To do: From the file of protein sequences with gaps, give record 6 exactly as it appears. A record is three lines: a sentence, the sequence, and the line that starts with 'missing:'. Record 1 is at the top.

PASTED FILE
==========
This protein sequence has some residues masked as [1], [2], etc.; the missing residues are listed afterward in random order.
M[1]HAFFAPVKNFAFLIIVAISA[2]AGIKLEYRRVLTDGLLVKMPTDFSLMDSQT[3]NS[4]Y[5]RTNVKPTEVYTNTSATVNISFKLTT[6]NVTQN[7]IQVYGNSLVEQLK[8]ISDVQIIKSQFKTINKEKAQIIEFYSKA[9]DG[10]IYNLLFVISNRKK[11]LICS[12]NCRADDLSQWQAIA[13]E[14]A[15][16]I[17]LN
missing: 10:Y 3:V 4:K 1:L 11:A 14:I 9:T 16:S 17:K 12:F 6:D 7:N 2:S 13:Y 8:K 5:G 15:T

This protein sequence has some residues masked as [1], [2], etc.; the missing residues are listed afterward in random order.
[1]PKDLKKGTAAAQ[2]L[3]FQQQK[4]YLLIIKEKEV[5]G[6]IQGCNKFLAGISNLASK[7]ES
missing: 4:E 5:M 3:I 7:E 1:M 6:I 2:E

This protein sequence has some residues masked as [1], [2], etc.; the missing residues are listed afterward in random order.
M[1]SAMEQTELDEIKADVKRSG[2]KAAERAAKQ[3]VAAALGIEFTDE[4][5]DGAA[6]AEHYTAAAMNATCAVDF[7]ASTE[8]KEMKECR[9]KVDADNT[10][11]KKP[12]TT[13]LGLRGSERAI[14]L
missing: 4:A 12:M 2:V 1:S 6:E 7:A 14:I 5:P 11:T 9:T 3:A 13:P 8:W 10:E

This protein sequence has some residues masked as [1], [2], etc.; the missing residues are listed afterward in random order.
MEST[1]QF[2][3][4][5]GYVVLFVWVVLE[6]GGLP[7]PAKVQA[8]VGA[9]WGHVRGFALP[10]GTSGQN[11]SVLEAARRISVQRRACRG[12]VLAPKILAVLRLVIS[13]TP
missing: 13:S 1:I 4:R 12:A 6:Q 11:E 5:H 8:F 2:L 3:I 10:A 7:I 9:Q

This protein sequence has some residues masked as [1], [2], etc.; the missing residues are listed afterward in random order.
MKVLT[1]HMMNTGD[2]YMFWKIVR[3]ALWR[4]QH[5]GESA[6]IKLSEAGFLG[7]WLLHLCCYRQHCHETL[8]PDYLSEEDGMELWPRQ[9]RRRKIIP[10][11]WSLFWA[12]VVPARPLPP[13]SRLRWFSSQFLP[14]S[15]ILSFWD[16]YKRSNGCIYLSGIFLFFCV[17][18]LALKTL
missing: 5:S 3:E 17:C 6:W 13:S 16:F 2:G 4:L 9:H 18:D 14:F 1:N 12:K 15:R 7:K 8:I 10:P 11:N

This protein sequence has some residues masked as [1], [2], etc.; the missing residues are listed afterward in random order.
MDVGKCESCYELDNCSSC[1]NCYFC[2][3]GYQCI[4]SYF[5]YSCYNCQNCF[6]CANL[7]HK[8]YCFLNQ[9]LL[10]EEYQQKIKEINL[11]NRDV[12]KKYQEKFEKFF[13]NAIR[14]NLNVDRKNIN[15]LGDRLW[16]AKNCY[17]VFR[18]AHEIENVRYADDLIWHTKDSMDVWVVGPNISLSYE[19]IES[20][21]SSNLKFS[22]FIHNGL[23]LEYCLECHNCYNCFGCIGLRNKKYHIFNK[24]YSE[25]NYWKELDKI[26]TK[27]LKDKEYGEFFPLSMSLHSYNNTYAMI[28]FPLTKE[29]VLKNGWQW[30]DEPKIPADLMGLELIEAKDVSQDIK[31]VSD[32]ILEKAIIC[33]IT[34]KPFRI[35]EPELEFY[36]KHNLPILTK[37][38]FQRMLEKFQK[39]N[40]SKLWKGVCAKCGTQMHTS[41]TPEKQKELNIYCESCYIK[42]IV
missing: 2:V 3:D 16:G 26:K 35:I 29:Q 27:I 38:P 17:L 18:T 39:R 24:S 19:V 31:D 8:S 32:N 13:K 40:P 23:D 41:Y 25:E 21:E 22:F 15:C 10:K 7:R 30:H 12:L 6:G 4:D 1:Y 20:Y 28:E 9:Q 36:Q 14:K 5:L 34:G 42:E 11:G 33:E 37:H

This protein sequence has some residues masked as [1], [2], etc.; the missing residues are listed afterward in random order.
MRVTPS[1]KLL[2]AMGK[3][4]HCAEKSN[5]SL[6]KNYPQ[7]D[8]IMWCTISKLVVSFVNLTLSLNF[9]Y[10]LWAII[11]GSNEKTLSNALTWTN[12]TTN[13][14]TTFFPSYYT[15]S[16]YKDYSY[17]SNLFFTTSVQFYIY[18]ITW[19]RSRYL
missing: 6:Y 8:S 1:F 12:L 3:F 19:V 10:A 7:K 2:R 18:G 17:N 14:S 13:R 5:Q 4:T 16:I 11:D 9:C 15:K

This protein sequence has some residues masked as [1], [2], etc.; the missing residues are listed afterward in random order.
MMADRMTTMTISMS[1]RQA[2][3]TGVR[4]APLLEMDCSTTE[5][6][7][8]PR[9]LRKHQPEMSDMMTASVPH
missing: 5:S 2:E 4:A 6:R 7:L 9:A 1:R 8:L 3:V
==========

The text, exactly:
This protein sequence has some residues masked as [1], [2], etc.; the missing residues are listed afterward in random order.
MDVGKCESCYELDNCSSC[1]NCYFC[2][3]GYQCI[4]SYF[5]YSCYNCQNCF[6]CANL[7]HK[8]YCFLNQ[9]LL[10]EEYQQKIKEINL[11]NRDV[12]KKYQEKFEKFF[13]NAIR[14]NLNVDRKNIN[15]LGDRLW[16]AKNCY[17]VFR[18]AHEIENVRYADDLIWHTKDSMDVWVVGPNISLSYE[19]IES[20][21]SSNLKFS[22]FIHNGL[23]LEYCLECHNCYNCFGCIGLRNKKYHIFNK[24]YSE[25]NYWKELDKI[26]TK[27]LKDKEYGEFFPLSMSLHSYNNTYAMI[28]FPLTKE[29]VLKNGWQW[30]DEPKIPADLMGLELIEAKDVSQDIK[31]VSD[32]ILEKAIIC[33]IT[34]KPFRI[35]EPELEFY[36]KHNLPILTK[37][38]FQRMLEKFQK[39]N[40]SKLWKGVCAKCGTQMHTS[41]TPEKQKELNIYCESCYIK[42]IV
missing: 2:V 3:D 16:G 26:K 35:I 29:Q 27:I 38:P 17:L 18:T 39:R 24:S 19:V 31:D 8:S 32:N 13:K 40:P 23:D 41:Y 25:E 21:E 22:F 15:C 10:K 7:R 30:H 12:L 6:G 4:D 1:Y 20:Y 28:E 9:Q 36:Q 14:K 5:L 34:G 42:E 11:G 33:E 37:H